Projected success for holographic telepresence

Paul Raven @ 08-11-2010

The Guardian strikes back with a another sci-fi pop-culture reference in a new-tech article; this time the holographic projections from Star Wars: A New Hope get the nod as the “just like that” examplar of new research from the University of Arizona:

Until now, scientists have been able to create holograms that display static 3D images, but creating video has not been easy. Two years ago, Peyghambarian’s team demonstrated a device that was able to refresh a holographic image once every few minutes – it took around three minutes to produce a single-colour image, followed by a minute to erase that image before a new one could be written into its place.

In his latest project, Peyghambarian’s team reduced that image refresh time to two seconds. They also showed it was possible to use full colour and demonstrated parallax, whereby people looking at the image from different angles will see different views of the image, just as if they were looking at the original object.

Note, however, this is not a true 3D hologram:

Whereas the image of Princess Leia in Star Wars is projected in three-dimensional space, the new technology uses a 2D screen to create the illusion of 3D. At the heart of Peyghambarian’s system is his team’s invention of a new type of plastic known as a photorefractive polymer. The material, which is used to make the screen, allows the researchers to record and erase images quickly.

Naturally enough, the predicted market for this technology is telepresence for business meetings… which is the very same market that was meant to have made videophones ubiquitous by now. Given the amount of hardware and expense involved in this holographic telepresence set-up, I figure videotelephonics and/or metaverse meetings will get taken up much more quickly, if at all.

Still kinda cool, though.


Idoru: manufactured pop music approaches apogee

Paul Raven @ 25-10-2010

The more Bill Gibson claims modestly not to be a prophet, the more the world comes to resemble the ones in which his novels are set. Completely synthesized 3D holographic pop singer, anyone? [via MonkeyFilter]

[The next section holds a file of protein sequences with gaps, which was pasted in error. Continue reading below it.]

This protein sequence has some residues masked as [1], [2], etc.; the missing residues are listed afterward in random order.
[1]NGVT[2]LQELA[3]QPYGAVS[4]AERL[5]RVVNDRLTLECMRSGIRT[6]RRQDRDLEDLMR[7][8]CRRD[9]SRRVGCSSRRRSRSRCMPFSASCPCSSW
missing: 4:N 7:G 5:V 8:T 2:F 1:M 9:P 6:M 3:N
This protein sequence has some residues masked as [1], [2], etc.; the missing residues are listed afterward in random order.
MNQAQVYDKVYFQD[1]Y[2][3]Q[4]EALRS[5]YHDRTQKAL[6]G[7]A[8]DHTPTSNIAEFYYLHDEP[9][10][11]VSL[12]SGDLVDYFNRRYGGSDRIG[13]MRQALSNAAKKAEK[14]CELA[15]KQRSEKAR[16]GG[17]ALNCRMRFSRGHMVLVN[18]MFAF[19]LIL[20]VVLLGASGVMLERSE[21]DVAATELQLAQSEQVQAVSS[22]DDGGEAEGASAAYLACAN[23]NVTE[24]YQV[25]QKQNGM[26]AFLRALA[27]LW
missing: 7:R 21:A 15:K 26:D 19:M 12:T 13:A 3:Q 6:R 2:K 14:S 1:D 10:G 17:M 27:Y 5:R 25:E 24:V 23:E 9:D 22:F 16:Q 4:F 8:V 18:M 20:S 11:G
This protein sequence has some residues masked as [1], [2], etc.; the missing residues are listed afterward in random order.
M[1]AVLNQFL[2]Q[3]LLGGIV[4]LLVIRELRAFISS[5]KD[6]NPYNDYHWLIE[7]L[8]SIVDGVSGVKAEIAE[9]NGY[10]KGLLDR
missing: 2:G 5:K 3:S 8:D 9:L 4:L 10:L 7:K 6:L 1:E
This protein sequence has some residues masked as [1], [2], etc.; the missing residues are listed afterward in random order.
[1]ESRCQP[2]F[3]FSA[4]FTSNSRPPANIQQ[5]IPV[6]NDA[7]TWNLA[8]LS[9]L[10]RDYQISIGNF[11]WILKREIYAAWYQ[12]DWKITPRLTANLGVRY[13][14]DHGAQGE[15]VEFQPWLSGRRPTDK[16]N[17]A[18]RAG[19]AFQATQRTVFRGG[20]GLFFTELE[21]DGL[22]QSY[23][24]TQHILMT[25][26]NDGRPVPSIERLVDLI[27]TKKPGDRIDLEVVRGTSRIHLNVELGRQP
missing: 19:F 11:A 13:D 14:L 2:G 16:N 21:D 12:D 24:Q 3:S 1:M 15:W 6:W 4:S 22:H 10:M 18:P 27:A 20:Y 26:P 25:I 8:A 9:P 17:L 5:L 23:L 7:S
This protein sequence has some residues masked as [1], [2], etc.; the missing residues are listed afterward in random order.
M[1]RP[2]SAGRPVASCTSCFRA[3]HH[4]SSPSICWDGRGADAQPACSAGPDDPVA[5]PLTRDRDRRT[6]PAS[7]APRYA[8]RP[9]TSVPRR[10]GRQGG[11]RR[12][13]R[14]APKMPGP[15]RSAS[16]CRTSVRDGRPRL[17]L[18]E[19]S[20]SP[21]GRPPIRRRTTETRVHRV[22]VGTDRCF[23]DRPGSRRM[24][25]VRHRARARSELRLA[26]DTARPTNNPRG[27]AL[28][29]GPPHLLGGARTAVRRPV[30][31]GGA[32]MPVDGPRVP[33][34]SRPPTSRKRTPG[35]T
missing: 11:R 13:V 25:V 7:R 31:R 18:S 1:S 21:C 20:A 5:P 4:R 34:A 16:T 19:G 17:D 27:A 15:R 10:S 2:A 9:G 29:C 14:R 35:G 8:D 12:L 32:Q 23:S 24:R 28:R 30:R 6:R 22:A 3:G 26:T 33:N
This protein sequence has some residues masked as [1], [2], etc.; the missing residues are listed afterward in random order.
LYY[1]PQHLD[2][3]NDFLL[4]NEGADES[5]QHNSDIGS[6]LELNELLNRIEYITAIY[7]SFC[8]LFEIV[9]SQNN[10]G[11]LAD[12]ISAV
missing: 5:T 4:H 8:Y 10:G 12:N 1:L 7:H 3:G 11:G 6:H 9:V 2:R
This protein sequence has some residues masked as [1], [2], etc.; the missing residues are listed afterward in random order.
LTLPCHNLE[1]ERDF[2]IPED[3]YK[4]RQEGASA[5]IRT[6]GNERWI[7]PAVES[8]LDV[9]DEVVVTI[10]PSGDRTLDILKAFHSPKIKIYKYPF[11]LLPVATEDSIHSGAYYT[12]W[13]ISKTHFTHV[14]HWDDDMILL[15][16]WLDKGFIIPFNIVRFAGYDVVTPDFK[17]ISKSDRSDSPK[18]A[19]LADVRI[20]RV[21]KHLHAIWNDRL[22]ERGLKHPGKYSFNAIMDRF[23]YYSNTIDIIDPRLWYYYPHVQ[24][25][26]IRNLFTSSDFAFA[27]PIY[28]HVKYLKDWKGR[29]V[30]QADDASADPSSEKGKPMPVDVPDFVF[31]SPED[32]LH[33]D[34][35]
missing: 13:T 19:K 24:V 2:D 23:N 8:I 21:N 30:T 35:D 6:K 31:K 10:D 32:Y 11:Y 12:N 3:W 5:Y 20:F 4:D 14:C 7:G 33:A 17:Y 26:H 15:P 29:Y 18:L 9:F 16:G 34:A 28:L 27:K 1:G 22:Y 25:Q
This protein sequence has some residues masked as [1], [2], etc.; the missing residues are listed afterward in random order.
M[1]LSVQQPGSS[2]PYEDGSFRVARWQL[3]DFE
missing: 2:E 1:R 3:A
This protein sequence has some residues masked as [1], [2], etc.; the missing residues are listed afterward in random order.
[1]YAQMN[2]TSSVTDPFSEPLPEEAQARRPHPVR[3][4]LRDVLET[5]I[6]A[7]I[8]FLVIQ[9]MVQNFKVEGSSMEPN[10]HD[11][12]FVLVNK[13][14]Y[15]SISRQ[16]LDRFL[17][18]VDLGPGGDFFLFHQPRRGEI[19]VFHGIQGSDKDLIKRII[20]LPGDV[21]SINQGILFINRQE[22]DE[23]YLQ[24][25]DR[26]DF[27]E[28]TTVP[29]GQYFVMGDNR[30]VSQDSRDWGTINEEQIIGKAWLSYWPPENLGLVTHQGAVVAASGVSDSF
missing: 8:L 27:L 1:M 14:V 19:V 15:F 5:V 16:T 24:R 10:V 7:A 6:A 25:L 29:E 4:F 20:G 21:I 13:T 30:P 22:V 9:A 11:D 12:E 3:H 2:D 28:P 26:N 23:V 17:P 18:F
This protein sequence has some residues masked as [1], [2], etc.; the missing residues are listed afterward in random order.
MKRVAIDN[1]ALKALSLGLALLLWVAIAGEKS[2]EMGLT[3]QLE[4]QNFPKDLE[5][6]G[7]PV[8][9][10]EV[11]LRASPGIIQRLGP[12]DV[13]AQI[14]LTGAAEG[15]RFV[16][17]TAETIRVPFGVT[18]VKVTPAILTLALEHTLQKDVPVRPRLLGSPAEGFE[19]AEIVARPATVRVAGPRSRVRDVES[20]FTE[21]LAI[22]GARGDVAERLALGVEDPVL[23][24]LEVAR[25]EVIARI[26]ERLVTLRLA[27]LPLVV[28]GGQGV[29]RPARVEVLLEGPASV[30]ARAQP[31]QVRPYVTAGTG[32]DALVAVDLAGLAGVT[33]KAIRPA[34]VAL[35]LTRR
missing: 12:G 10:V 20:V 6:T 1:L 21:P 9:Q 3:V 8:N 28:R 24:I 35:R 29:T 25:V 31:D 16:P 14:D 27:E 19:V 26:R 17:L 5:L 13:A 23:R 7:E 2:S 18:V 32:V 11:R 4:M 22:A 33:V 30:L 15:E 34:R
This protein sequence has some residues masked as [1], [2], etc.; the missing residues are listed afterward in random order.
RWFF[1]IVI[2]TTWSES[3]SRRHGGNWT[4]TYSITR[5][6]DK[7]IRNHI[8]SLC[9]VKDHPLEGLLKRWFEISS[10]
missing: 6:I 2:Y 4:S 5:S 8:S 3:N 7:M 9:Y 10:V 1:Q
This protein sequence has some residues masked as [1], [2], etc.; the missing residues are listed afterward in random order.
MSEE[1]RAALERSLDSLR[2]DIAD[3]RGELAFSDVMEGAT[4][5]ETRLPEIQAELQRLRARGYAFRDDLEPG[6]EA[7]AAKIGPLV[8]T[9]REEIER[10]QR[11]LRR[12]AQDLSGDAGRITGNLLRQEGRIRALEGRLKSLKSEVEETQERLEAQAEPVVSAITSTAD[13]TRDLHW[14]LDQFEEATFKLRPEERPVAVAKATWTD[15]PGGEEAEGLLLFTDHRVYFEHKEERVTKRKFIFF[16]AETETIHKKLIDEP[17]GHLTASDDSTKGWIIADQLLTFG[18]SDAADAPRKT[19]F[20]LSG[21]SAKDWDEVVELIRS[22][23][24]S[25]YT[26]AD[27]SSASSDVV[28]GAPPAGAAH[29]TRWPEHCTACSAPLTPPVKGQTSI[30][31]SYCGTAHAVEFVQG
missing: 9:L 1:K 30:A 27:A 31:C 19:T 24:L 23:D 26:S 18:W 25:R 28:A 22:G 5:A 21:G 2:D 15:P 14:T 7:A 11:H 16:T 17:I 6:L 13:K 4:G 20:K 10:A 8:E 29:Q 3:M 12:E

Her hair is blue, she dresses like Sailor Moon, and she’ll only appear in concerts via a 3D ‘hologram’. Oh, and did I forget to mention that she’s completely fictional? Created by Crypton Future Media, Hatsune Miku is a virtual singing avatar that you can purchase for your PC and program to play any song you create.

[…]

Watching Miku sing live is pretty amazing. The 3D ‘hologram’ isn’t that impressive, it looks to be a modern version of the pepper’s ghost illusion we’ve seen before, but the crowd reaction is intense. I’ve been to concerts where the band’s fan base was considerably less enthusiastic. How must it feel to be a musician and see this virtual character getting way more love than you? Hatsune Miku and her ‘friends’ may only have played a few tours, but there’s little doubt that these guys are rock stars:

Well, you can colour me cynical, but given the levels of utterly obvious artifice on display in most of the popular meatpuppet pop acts, I’m not really surprised that the crowds go wild for idorus; there’s a strong element of suspension of disbelief involved with music fandom (one which extends just as deeply into forms and genres that are considered by their fans to be the polar opposite of pop), and unabashed artificiality is just another fact of modern life, especially to younger audiences.

Guardians of hollow notions of artistic authenticity (and curmudgeonly critics like myself) can at least take heart from the fact that idorus will face many of the same piracy problems and business model issues as flesh-and-blood acts, at least once the novelty quotient expires… though they’re probably less likely to get tired and jaded about their careers, to discover free jazz or to overdose on prescription painkillers.

That said, given how much of our engagement with musicians (and other artists) is connected to the narrative mythology that surrounds them – in many cases more than with their actual music, or so I’d argue – the arrival of the first by-design tortured/iconoclastic/bi-polar/just-plain-f*cked-up idoru can’t be too far away.